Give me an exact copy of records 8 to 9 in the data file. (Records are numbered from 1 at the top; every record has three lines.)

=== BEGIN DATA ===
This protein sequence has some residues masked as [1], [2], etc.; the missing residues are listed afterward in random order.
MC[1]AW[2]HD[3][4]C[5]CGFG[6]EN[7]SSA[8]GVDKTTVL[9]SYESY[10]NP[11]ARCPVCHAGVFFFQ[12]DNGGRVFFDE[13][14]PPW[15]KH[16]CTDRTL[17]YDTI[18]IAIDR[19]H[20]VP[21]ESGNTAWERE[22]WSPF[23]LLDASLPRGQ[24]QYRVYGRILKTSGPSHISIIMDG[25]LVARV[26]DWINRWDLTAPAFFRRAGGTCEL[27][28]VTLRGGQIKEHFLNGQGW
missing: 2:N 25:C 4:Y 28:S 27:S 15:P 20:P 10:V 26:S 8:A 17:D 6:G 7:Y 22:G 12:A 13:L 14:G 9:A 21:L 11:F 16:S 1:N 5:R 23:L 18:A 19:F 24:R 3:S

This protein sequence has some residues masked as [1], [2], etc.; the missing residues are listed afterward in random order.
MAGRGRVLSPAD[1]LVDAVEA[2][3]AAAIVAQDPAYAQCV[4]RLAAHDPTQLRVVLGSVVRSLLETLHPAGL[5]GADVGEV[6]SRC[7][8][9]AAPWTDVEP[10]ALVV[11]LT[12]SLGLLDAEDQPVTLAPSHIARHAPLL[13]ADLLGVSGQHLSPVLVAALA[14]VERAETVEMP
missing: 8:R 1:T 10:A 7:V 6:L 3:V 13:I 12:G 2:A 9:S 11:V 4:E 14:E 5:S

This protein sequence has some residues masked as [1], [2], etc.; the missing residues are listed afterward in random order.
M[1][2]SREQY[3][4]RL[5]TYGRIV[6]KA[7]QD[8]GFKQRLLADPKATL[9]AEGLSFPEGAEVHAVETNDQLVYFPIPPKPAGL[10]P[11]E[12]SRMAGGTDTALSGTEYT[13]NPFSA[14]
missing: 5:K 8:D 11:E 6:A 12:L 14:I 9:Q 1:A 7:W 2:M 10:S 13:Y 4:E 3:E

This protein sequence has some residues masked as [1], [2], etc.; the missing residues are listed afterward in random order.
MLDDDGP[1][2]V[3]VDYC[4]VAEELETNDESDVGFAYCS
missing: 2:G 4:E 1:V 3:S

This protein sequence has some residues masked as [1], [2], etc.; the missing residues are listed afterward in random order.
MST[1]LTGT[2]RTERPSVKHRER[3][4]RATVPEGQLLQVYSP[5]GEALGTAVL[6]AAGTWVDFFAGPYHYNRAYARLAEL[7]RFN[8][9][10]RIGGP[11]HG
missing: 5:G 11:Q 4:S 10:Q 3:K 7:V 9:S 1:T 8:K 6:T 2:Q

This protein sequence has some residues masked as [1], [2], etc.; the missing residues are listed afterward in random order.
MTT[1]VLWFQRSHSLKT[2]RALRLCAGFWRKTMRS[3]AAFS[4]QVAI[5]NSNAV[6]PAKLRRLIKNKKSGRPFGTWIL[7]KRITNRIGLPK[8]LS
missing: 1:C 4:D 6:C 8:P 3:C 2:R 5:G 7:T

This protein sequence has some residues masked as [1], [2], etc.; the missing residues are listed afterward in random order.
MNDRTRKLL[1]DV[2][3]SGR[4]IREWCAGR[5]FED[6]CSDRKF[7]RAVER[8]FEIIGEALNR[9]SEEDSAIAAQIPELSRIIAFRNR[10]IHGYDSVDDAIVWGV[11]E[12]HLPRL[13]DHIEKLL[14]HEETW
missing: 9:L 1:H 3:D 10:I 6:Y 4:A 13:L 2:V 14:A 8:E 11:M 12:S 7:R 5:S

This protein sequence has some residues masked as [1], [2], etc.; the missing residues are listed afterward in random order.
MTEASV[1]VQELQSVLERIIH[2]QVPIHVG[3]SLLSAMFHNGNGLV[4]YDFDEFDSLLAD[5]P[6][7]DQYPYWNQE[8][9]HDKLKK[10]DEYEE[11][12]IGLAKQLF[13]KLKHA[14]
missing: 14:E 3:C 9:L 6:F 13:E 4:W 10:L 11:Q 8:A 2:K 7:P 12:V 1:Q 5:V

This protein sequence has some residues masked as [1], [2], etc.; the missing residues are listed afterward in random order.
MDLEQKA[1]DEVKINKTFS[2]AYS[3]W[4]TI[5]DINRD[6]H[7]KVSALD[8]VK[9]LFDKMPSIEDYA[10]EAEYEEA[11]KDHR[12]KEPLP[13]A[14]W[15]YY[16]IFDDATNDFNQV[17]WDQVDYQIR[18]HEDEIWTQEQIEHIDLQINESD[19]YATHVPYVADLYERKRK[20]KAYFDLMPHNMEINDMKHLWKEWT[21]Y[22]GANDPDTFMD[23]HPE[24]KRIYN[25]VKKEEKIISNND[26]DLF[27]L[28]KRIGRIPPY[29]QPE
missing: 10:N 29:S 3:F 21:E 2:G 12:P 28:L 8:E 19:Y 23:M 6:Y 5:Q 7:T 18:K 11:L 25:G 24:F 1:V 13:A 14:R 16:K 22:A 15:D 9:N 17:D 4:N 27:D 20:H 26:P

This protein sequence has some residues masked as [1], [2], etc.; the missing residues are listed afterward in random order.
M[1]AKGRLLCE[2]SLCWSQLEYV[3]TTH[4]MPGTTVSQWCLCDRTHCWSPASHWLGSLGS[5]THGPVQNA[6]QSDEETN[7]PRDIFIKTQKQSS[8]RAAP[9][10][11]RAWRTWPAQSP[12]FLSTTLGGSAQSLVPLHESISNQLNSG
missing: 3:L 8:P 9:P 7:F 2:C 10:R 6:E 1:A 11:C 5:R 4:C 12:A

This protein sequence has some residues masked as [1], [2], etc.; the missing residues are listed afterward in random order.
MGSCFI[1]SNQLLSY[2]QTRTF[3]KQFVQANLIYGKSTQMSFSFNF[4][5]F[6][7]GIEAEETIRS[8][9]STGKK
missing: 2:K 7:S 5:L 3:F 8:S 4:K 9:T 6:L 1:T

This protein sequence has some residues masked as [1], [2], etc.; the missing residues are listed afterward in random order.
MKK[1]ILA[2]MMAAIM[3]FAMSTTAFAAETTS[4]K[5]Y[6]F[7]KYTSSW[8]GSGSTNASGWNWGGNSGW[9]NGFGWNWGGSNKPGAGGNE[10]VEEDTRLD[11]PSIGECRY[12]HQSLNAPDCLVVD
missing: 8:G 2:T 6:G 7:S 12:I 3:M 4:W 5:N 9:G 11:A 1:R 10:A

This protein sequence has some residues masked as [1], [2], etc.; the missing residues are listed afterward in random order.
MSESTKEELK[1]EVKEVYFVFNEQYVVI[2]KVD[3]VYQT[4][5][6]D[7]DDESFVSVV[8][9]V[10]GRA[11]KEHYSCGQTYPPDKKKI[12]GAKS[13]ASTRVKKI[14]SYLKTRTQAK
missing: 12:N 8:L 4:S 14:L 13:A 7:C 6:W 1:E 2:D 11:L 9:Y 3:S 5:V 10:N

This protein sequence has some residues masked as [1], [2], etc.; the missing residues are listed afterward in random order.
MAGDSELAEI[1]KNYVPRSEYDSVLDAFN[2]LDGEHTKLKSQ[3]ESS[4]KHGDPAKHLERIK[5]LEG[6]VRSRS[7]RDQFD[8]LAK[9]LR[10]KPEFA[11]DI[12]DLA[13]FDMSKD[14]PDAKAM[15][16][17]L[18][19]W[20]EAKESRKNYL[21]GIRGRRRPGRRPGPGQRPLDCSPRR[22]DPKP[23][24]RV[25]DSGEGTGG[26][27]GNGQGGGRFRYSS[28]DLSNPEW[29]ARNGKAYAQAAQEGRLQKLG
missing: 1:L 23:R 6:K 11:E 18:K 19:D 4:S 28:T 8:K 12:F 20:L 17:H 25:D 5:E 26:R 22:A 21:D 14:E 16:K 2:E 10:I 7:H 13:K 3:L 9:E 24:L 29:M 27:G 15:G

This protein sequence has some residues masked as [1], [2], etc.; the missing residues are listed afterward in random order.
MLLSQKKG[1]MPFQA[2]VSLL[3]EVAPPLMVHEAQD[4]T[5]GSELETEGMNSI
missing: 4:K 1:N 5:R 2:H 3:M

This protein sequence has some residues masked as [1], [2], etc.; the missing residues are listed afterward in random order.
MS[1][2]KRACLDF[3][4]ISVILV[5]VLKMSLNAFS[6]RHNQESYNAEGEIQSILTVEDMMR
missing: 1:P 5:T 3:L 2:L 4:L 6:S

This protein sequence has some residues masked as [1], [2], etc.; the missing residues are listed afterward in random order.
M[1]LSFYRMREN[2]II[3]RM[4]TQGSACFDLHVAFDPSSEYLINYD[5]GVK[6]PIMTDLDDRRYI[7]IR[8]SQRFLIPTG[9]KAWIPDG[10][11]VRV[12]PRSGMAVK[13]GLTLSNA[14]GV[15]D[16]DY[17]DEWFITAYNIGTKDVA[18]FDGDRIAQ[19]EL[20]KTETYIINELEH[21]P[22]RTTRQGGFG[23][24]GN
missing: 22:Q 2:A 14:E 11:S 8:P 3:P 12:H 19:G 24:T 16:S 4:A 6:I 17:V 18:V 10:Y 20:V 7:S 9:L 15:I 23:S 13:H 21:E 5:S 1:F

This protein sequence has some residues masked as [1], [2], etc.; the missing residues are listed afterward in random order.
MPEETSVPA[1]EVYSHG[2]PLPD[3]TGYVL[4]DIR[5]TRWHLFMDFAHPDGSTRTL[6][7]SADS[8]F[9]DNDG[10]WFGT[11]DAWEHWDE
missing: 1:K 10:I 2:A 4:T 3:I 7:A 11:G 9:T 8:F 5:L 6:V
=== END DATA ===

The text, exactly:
This protein sequence has some residues masked as [1], [2], etc.; the missing residues are listed afterward in random order.
MTEASV[1]VQELQSVLERIIH[2]QVPIHVG[3]SLLSAMFHNGNGLV[4]YDFDEFDSLLAD[5]P[6][7]DQYPYWNQE[8][9]HDKLKK[10]DEYEE[11][12]IGLAKQLF[13]KLKHA[14]
missing: 14:E 3:C 9:L 6:F 13:E 4:W 10:L 11:Q 8:A 2:K 7:P 12:V 1:Q 5:V

This protein sequence has some residues masked as [1], [2], etc.; the missing residues are listed afterward in random order.
MDLEQKA[1]DEVKINKTFS[2]AYS[3]W[4]TI[5]DINRD[6]H[7]KVSALD[8]VK[9]LFDKMPSIEDYA[10]EAEYEEA[11]KDHR[12]KEPLP[13]A[14]W[15]YY[16]IFDDATNDFNQV[17]WDQVDYQIR[18]HEDEIWTQEQIEHIDLQINESD[19]YATHVPYVADLYERKRK[20]KAYFDLMPHNMEINDMKHLWKEWT[21]Y[22]GANDPDTFMD[23]HPE[24]KRIYN[25]VKKEEKIISNND[26]DLF[27]L[28]KRIGRIPPY[29]QPE
missing: 10:N 29:S 3:F 21:E 2:G 12:P 28:L 8:E 19:Y 23:M 6:Y 5:Q 7:T 18:K 11:L 25:G 24:F 1:V 13:A 14:R 16:K 22:A 15:D 9:N 17:D 4:N 27:D 20:H 26:P